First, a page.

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     Volume 7 Issue 40 | October 10, 2008 |

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Born to survive

Kavita Charanji

Survivors. Courtesy: Women Speak Out

You can recognise them from a mile men and women of indomitable courage and strength who have returned from the jaws of death. It could be a severe illness, handicap or acute trauma. Many could go completely under but not these survivors.

When talking about these unique and driven people, I like to draw parallels with the Greek myth of the phoenix and how it rises from the ashes. According to the Wikepedia, the phoenix is a mythical sacred firebird with a rich plumage. Gifted with a 1,000-year life cycle, near the end of its life the phoenix builds a nest of cinnamon twigs that it then ignites. While both the nest and the bird are reduced to ashes, a new young phoenix emerges with an equal life span as its old self. The bird was also said to regenerate when hurt or wounded by a foe, thus being almost immortal and invincible. Interestingly, one story goes that it can heal a person with a tear from its eyes.

In real life, one comes across many people who have defied death and illness and lived to see the light at the end of a lonely tunnel. Take, for instance, Poonam Bagai, a survivor of colon cancer, who now runs an NGO, CanKids for child survivors of cancer. Today after intensive treatment, she lives a busy life running her organisation. She recalls how she sank into depression when she was diagnosed with cancer in the year 2000 while in Warsaw. What made it worse is that she had two small boys to tend between seven and three years of age. “It was grey, it was black..I just slept 18 hours a day.” Fortunately her husband and family were constantly by her side throughout.

Having emerged from the shadow of death, she has undergone a major transformation. As she says, “Survival is in the hands of God. One has to go through a period of introspection and come face to face with death. It changed me in many ways and made me revise and review my priorities. I now believe that everything happens for a reason. For me it was to establish CanKids.

Today my priorities are my kids, parents, friends and work.”

In good company: Members of CanKids... KidsCan organise fun and learning activities for parents and children while they wait to meet the doctor at cancer treatment centres. Courtesy: Businessline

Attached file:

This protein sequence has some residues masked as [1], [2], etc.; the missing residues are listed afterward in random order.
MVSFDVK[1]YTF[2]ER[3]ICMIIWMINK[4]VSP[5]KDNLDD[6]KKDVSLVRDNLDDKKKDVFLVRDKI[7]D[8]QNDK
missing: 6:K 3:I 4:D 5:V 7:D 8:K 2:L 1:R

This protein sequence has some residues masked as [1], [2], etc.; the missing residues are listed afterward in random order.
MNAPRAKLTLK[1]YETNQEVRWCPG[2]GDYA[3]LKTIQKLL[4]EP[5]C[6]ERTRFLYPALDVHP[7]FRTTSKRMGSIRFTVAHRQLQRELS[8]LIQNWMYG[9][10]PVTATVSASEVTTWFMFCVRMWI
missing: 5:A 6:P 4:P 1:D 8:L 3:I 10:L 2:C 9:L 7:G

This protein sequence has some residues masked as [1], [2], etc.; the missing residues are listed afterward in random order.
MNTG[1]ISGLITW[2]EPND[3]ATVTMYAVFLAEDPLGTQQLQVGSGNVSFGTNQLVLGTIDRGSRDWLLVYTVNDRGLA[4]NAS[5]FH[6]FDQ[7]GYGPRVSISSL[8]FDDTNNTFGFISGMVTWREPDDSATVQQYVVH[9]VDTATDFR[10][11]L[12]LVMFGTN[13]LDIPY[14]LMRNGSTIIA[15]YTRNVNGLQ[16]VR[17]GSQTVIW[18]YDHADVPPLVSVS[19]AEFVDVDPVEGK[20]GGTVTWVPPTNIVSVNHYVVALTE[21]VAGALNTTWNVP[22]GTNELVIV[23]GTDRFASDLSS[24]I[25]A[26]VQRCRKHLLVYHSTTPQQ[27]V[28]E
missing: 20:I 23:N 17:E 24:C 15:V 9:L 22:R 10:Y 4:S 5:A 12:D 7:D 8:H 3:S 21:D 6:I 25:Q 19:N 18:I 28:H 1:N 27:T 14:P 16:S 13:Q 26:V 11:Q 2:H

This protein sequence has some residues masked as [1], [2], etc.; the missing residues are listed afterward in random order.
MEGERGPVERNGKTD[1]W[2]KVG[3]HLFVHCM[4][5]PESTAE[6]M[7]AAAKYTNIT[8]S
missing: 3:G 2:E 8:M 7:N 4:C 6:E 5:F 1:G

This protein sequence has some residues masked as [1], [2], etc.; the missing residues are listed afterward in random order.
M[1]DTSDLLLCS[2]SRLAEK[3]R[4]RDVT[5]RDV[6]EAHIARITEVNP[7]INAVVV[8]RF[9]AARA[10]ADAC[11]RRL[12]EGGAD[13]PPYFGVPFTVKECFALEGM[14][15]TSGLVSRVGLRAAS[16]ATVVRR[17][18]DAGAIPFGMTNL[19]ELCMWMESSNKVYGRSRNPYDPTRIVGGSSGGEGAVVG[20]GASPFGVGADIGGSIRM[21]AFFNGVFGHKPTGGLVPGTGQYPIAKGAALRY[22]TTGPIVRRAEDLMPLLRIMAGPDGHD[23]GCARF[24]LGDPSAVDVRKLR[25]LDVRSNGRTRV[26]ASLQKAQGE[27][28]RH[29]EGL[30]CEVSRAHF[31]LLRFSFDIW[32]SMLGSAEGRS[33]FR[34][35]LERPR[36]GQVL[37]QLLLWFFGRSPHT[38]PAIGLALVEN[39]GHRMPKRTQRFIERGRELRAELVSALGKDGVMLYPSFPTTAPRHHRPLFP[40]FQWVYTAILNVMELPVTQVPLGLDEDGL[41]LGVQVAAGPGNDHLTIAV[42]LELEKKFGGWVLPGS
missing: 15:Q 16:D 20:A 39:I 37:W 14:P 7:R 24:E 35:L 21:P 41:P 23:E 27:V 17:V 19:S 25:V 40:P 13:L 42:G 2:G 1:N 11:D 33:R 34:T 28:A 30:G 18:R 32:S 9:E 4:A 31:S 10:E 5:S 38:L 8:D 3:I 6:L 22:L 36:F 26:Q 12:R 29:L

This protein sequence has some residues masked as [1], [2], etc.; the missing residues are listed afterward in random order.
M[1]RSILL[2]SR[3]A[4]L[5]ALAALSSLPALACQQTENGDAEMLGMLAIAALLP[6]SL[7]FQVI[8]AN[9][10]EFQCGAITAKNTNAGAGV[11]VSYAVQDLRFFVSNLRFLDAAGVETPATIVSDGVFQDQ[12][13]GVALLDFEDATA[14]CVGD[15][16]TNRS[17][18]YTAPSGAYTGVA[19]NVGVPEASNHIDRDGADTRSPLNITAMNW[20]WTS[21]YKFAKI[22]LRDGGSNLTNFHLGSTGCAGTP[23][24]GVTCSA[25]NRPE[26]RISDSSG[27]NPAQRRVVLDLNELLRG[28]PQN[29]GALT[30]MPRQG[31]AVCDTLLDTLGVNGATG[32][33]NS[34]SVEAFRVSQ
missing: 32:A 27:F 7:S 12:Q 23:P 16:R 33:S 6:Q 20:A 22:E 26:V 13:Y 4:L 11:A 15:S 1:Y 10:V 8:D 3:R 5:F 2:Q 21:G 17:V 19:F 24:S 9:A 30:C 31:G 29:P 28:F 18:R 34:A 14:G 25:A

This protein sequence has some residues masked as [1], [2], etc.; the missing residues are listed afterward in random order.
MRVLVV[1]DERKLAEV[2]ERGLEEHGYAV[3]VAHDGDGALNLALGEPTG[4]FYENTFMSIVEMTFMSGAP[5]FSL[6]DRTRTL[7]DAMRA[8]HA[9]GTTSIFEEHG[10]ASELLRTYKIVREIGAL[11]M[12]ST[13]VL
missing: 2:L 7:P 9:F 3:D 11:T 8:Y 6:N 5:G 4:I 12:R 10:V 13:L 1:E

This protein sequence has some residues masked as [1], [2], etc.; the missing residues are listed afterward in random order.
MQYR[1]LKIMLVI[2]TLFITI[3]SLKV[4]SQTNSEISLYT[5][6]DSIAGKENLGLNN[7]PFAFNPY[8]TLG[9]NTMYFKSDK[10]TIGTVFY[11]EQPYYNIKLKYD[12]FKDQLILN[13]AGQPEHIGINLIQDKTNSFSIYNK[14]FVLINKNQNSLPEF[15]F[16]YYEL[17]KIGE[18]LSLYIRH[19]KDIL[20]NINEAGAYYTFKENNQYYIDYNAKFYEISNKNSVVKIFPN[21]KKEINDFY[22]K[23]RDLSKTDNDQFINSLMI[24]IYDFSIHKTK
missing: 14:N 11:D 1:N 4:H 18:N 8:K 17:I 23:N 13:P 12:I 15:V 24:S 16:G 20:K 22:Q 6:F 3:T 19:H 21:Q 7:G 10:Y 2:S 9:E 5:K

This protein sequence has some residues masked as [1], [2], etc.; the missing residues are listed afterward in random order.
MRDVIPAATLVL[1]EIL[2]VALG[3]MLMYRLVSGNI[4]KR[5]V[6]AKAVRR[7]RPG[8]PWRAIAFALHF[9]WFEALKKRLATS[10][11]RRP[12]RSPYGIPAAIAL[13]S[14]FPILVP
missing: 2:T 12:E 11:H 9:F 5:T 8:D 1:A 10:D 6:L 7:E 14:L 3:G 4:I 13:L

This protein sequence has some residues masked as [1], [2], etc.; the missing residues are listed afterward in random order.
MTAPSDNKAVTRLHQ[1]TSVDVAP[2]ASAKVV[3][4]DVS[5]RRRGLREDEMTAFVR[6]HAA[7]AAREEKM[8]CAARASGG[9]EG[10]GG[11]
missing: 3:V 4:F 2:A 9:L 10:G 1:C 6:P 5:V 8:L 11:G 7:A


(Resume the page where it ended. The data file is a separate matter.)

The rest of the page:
Then there is the London-based Sam Lynas who lost his left hand in a car accident on a California highway in 2004. What made it worse was that his father was killed in the car crash. Today he is a reputed Japanese interpreter. Sam has been through his share of torment and agony. As he says, “I cannot do pull ups anymore and when you can't do something you just accept it as it is. It is things like washing up, drying up and getting change out of pockets to pay for things that are really annoying because you can do them, only very badly. So I shout and swear a lot when I cook, which is why I try to do it when no one else is around.”

And that is not all. Sam has reconciled himself to turbulence professionally. His career in chemistry for which he had studied very hard for two years, was in the end derailed by the whole accident. It took him a long time to try and work out what he should devote himself to. Obviously he cannot be the same any longer. Friends and family describe him as a “solitary person.” Now Sam plans to embark on a new life by buying a house in Cambridge.

Somehow, even in the midst of agony and despair there is what the more spiritual call divine providence. As for instance at a time when many young men are succumbing to heart attacks, one man has had fortune on his side. After a serious heart attack in his late 30s, he has survived surgery and the trauma of nearly having lost his life. How does he do it? A strong will that has seen him through the vagaries of fate. Plus of course the unstinting support of his family and friends.

Or let's take a sensitive young woman coming face to face with hard reality. Quite unprepared for the ways of the world, she has survived sexual harassment with all its trauma and loss of dignity. All this thanks to the many teachers that she has encountered along life's travels. Then there have been support groups that pulled her out of the morass of self-pity and the feeling of victimisation.

Taking it a step further is Jane Rowan, a survivor of child abuse, who went on air this year, with a web-radio show on the subject. She is quoted as saying, “We need to learn about that epidemic and stop the abuse. We also need to respect those who have survived the nightmare and support their healing.” Today she is a prolific author and poet in New England. To share her healing process with others she has become a votary of the need to connect with the inner child that resides in each of usalbeit suppressed. As she says, “Getting in touch with our inner child is not always easy. At first it might seem that they just want to cry and cry. The parts of us that were split off at a young age had to go away for good reasons -- abuse, fear, neglect and misunderstandings. These young parts were not allowed to express their overwhelming feelings, so they took the feelings away with them.”

Other survivors find the answers in reaching out and confiding in trusted friends or family. Some may want to see a psychologist or psychiatrist when the pain gets too much to bear alone. Above all it is a strong will, self confidence and a faith in the universe that will pull many a survivor out of his or her inner torment. And, as Helen Keller said, “When one door of happiness closes, another opens.”


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